On the day of the South Carolina primary that turned the election on its head, The New York Times wrote a piece highly critical of the influential “dirtbag left” podcast Chapo Trap House, which has rallied its listeners to campaign for Sanders, but also to digitally harass his opponents. At their urging, fans of the podcast flooded the Twitter accounts of rival candidates like Sen. Elizabeth Warren and Mayor Pete Buttigieg with emojis representing, respectively, snakes and rats. After dropping out of the race, Warren criticized Sanders for not doing enough to curb “online bullying.”
Though not a fan of either candidate, Gold can still relate—a bit. A Michigan native, her grandparents were Jewish socialists who belonged to the activist organization the Workers Circle (formerly called the Workmen’s Circle). During her first week at Oberlin University, she went to a socialist alternative meeting, “and there was a fucking brocialist guy with long blond hair yelling at us for not caring enough about the Iraq war. And I’m like ‘I just got here.’”
No one likes being yelled at, and Robinson’s guiding statement for Current Affairs is to get people into the movement by being “the socialist magazine for non-socialists,” Gold says. ”We encourage people to think about things they haven’t thought about before. So much of it as an easy sell. It’s about fundamental kindness, and fairness.”
One of the long-standing slogans of the socialist movement, one you see online whenever the left triumphs or faces a setback, is “a better world is possible.” But you can’t get to that better world without knocking down a few obstacles. Robinson understands the need to strike at one’s perceived enemies. He’s done it several times himself.
“I’m not just an incredibly hostile person, I pick targets because I think people are going to do real harm and it’s not being noticed,” Robinson says. “The reason that I do those is because often a person will be really hyped up in the press, and I will be worried seriously that person is going to really become popular, and that their ideas and their role is very dangerous, and they need to be exposed.”
He’s written very lengthy takedowns of right-wing “thought leaders” like Ben Shapiro and Jordan Peterson, and publicly challenged them both to debates. (Neither of have accepted, though Robinson plans to publicly debate Dinesh D’Souza, author of United States of Socialism: Who's Behind It. Why It's Evil. How to Stop It, in the near future). He also wrote deeply researched takedown pieces, looking into the voting histories and on-record policy views of what he views as the empty politics of most Democratic candidates, including Beto O’Rourke, Michael Bloomberg and Buttigieg.
The latter takedown, Gold adds, helped turn the left against the Mayoral Boy Wonder right as mainstream media began to swoon over his campaign. “It’s going to sound like I’m insulting him, but anybody could have done that research. It’s publicly available, it’s not genius reporting. MSNBC could have done that, easily,” she says. “But they’re owned by Comcast. We don’t have corporate sponsorship or ads, but we’re able to do things that MSNBC can’t do, because they have corporate bottom lines.”
In many ways, Robinson seems like a man outside of time. A teetotaling vegetarian, he favors dandy-ish, Jay Gatsby-style suits, and is seemingly never photographed without a cravat. His musical tastes seem to run exclusively to Motown and hot jazz, though it’s hard to imagine him ever taking the time off to enjoy dancing. He tends to like the “long-dead cultural things,” he says, that have been swept aside by late capitalism.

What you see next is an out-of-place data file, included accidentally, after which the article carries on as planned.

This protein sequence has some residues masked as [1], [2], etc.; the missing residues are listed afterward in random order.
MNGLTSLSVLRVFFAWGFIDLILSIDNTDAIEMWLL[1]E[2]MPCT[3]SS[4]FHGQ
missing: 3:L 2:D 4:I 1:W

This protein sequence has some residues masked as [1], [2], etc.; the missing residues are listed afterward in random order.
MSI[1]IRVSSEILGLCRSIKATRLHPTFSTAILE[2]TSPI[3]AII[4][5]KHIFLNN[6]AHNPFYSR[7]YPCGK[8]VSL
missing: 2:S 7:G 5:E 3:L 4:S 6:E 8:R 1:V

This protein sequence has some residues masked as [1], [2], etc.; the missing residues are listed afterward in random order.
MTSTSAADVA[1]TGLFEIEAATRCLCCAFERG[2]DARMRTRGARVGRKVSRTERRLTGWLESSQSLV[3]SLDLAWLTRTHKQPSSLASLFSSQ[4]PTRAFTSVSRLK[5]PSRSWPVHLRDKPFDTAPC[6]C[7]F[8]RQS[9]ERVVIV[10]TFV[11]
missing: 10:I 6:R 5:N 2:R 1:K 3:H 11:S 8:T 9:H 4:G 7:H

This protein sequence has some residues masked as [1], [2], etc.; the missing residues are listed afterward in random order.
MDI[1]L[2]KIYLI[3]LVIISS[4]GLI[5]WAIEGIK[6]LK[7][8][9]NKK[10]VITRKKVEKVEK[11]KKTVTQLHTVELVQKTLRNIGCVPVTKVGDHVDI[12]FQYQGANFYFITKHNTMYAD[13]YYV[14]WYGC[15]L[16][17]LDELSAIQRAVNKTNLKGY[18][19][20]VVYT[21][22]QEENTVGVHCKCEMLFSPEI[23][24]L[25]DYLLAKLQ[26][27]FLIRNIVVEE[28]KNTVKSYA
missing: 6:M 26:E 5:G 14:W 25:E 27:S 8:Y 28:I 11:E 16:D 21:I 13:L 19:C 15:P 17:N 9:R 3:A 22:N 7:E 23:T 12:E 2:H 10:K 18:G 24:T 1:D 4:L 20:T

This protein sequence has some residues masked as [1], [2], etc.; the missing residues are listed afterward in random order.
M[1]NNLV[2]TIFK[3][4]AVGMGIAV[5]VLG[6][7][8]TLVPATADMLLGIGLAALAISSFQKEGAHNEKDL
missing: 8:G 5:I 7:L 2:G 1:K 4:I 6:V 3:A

And perhaps there’s nothing he likes more than kindness and empathy. He’s a deeply idiosyncratic man ever-vigilant against empty suits on all sides. But in his own way, perhaps, he’s also secretly the left’s answer to Fred Rogers, willing to give his readers a pep talk and “consensual hug,” doing his best to make people feel less alone in a dehumanizing world, extolling against the dangers of giving in to despair.
“When we started Current Affairs, literally the motto that we had was, ‘Making life joyful again.’ It’s actually ironic that I have become known for these negative articles, because the print edition of Current Affairs really tries to bring a sense of joy and delight to reading about political and economic and philosophical issues,” he says. “I am actually a very cheerful person.”
He says that last week he received a letter from a former libertarian that ended with, “On a very personal note, I was anxious for a very long time and felt very powerless, believing my unhappiness was only my fault,” Robinson says. “Realizing I was not alone, and that there were others like you who care about people and real problems helped me more than I could put into words. I don’t feel afraid of the darkness anymore, thank you for writing and helping me understand how a better world is possible.
“That’s a handwritten note I got, and that’s not the only one. I’ve had probably a dozen like that over the course of the last couple years, and that's actually how I feel, what I want to do,” he says. “I want to reach out to people who are alone and afraid and scared, and tell them not that everything is OK and going to be OK, but that there are people on their side with them and they’re not crazy, and help them feel understood.”
The articles that spawn those thankful letters, Robinson knows, “unfortunately, never get as much publicity as like, ‘Why Kavanaugh is Full of Shit,’” he chuckles. “But what can you do?”